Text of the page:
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Old 11-21-2014, 07:38 PM   #1
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Pilothouse Windows

I have a problem with condensation on the pilothouse windows on my 42' Krogen. This is especially bad in cold weather with more than about two people sleeping over night. Does anyone have any experience with replacing these windows with double pane glass? Is there another solution? Any input will be much appreciated. In my opinion, the 42' Krogen was not insulated for cooler climates like the Pacific NW.
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Old 11-21-2014, 07:45 PM   #2
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Greetings,
Welcome aboard. Increase your ventilation.
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Old 11-21-2014, 07:47 PM   #3
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I've done that with minimal results....
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Old 11-21-2014, 08:29 PM   #4
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Greetings,
Mr. SG. You've either got to raise the inside temperature or lower the inside humidity. That's why I suggested increasing ventilation but if it's at all humid outside increased ventilation won't help I suspect. I haven't been in the PNW in years so I have no concept of the winter conditions. Do you have a heat source other than overnight guests? Might be time to throw another log on the fire.
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Old 11-21-2014, 09:24 PM   #5
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Scroll down the topics in "general maintenance" for the threads on "Dehumidifiers in the PNW" that might help
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Old 11-21-2014, 09:40 PM   #6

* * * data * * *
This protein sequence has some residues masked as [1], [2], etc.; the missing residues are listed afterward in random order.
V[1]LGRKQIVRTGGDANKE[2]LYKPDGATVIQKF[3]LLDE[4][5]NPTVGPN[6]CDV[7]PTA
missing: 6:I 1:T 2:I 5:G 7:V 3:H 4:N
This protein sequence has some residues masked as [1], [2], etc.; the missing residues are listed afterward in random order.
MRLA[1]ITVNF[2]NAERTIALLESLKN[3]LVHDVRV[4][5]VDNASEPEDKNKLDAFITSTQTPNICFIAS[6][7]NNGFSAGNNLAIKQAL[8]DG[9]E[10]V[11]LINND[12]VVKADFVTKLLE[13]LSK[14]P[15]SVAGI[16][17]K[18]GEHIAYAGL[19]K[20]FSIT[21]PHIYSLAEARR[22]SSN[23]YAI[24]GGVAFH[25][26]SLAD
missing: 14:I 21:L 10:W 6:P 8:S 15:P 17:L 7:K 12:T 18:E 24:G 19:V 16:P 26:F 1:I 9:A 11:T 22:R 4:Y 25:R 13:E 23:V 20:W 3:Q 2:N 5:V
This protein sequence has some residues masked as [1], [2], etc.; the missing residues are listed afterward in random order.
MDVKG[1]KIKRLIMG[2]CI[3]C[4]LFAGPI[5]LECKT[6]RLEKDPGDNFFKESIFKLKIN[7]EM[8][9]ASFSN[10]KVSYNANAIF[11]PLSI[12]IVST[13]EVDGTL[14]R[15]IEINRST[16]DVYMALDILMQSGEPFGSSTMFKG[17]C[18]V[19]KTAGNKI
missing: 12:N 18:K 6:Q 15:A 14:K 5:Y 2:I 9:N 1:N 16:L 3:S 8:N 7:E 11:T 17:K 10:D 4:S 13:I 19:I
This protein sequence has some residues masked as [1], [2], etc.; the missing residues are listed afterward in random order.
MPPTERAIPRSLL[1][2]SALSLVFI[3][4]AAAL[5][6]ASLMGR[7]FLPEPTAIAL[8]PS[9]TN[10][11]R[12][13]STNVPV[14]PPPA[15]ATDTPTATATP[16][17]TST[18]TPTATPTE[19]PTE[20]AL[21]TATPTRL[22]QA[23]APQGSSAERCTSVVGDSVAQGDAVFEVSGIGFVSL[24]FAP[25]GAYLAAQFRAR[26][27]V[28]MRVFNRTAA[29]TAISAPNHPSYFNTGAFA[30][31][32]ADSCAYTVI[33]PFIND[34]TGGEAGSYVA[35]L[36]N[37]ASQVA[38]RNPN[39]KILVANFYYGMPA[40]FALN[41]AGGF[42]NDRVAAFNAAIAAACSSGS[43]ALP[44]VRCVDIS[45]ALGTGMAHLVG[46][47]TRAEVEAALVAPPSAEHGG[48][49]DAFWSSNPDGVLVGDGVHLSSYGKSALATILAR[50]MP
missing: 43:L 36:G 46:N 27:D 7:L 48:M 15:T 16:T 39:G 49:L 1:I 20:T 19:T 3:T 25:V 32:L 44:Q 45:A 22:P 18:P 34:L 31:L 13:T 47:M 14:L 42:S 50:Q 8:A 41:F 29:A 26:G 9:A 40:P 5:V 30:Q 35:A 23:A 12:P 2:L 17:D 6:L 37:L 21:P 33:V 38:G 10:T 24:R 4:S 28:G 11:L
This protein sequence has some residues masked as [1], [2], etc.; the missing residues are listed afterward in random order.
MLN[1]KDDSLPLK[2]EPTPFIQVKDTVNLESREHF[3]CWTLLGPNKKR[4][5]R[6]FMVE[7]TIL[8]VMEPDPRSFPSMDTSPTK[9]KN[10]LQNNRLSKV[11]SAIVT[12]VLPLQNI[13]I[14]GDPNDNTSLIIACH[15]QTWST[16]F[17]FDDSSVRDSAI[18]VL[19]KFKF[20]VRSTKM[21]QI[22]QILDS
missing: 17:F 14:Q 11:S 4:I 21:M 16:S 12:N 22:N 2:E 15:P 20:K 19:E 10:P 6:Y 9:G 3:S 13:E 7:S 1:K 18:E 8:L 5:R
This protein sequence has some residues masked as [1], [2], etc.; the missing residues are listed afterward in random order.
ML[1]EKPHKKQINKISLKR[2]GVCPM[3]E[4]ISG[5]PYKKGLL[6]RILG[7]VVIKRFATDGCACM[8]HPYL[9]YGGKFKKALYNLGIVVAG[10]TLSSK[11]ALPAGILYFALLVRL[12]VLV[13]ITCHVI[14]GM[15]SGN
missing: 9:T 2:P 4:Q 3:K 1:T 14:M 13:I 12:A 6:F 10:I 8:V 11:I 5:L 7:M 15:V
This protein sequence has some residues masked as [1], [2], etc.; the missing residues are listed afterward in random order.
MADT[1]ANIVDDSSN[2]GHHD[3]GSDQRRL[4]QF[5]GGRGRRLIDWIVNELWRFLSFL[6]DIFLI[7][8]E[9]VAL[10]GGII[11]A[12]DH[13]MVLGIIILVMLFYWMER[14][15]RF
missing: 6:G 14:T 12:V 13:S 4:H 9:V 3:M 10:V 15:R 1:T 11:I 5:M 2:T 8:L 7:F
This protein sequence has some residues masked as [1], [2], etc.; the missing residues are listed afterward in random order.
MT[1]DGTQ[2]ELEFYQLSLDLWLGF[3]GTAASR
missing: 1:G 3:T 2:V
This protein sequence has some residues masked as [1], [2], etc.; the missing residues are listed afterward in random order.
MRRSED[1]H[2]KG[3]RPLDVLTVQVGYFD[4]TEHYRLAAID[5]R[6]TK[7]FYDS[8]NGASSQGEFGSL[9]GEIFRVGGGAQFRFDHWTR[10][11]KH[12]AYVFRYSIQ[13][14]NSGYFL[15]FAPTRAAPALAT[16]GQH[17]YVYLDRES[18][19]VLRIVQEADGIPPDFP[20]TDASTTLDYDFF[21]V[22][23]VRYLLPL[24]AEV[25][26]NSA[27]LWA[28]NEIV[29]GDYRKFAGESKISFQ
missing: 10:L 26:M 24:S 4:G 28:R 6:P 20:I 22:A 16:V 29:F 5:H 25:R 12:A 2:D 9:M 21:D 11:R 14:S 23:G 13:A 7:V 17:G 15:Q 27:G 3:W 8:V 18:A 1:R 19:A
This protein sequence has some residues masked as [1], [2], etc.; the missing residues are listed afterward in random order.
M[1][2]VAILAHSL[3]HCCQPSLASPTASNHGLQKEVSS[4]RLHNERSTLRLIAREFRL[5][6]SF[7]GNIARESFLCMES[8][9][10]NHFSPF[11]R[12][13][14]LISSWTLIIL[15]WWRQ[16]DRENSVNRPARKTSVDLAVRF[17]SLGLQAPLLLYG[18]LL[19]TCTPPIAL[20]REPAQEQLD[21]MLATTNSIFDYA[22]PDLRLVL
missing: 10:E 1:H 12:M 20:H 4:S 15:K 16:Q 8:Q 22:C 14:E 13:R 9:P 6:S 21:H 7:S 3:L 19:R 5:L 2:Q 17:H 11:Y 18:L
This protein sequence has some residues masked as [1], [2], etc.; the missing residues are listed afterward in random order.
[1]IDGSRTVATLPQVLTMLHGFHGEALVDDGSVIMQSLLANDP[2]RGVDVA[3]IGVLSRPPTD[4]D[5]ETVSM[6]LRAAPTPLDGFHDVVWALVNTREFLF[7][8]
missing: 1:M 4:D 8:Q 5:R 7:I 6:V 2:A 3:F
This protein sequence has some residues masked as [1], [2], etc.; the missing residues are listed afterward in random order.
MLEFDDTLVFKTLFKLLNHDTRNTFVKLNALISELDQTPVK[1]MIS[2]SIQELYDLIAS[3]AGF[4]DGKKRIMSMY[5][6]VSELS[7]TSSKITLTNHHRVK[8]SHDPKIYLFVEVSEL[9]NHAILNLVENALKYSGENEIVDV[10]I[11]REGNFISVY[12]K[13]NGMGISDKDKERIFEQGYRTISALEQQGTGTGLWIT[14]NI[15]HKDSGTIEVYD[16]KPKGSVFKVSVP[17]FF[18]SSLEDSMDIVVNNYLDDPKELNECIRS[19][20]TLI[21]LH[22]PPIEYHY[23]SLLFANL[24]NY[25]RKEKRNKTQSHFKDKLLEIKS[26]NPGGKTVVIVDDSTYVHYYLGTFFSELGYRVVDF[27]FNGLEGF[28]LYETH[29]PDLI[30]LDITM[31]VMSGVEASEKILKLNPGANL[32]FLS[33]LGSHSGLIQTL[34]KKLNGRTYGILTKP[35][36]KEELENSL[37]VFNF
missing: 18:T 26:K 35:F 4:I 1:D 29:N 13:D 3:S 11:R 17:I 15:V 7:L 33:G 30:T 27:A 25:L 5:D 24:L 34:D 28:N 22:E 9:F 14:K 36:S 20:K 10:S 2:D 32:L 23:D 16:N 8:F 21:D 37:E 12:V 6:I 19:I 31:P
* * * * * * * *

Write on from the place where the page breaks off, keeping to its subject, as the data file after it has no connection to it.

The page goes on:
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Quote:
Originally Posted by SKYGUY View Post
I have a problem with condensation on the pilothouse windows on my 42' Krogen. This is especially bad in cold weather with more than about two people sleeping over night. Does anyone have any experience with replacing these windows with double pane glass? Is there another solution? Any input will be much appreciated. In my opinion, the 42' Krogen was not insulated for cooler climates like the Pacific NW.
The solution is to get a dehumidifier. Try to find one that works in lower temperatures - sometimes called a basement dehumidifier. Check out Amazon.

Been through your problem and this will help greatly.
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Old 11-21-2014, 10:44 PM   #7
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put liquid dish soap on a paper towel and rub on the inside of the windows.. works the same as mask defogger.
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Old 11-22-2014, 01:34 AM   #8
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Our boat has an ocillating fan (which can be locked in a fixed position if desired) that blows on the forward pilothouse windows. This in essence accomplishes what RTF says with regards to increasing ventilation. I've seen boats with a pair of these, one in each forward corner of the pilothouse.

I suppose you could install double-pane windows in the pilothouse, but they would need to be made of laminated safety glass to preven them from shattering if struck by a person, wave, etc. Wouldn't be inexpensive to have windows made for this, however, and their additional thickness may pose mounting or operational problems.

You could try a dehumidifier, but I'm assuming something that would do the job properly might have to be powered, so you'd need to have a sufficient power source for it.

If your boat has a proper heating system--- diesel or propane furnace-type--- then running it through the night will go a long ways toward preventing the condensation buildup on the windows as RTF points out with regards to raising the inside temperature.

I'm not a huge fan of leaving these sorts of things on when we're sleeping, particularly a propane-fired system. However, turning the heater on in the morning should get the temperature up pretty quick and so deal with the condensation on the windows. (On our boat it's a moot point since it doesn't have a built-in heating system of any kind, having spent it's whole life in California before we bought it).

Also, while not nearly as effective as ventilation or heating, if your boat has curtains that can be pulled over the windows, this can help cut down the condensation build-up on the inside of the glass by insulating it--- sort of--- from the moist air inside the boat.
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Old 11-22-2014, 06:16 AM   #9
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We use tha 1/4" thick insulation with foil on each side . We have cut pcs that fit all the windows. We use it at night and when we are not at the boat like curtains . It' s cheap and it works for us . It comes in rolls of different widths.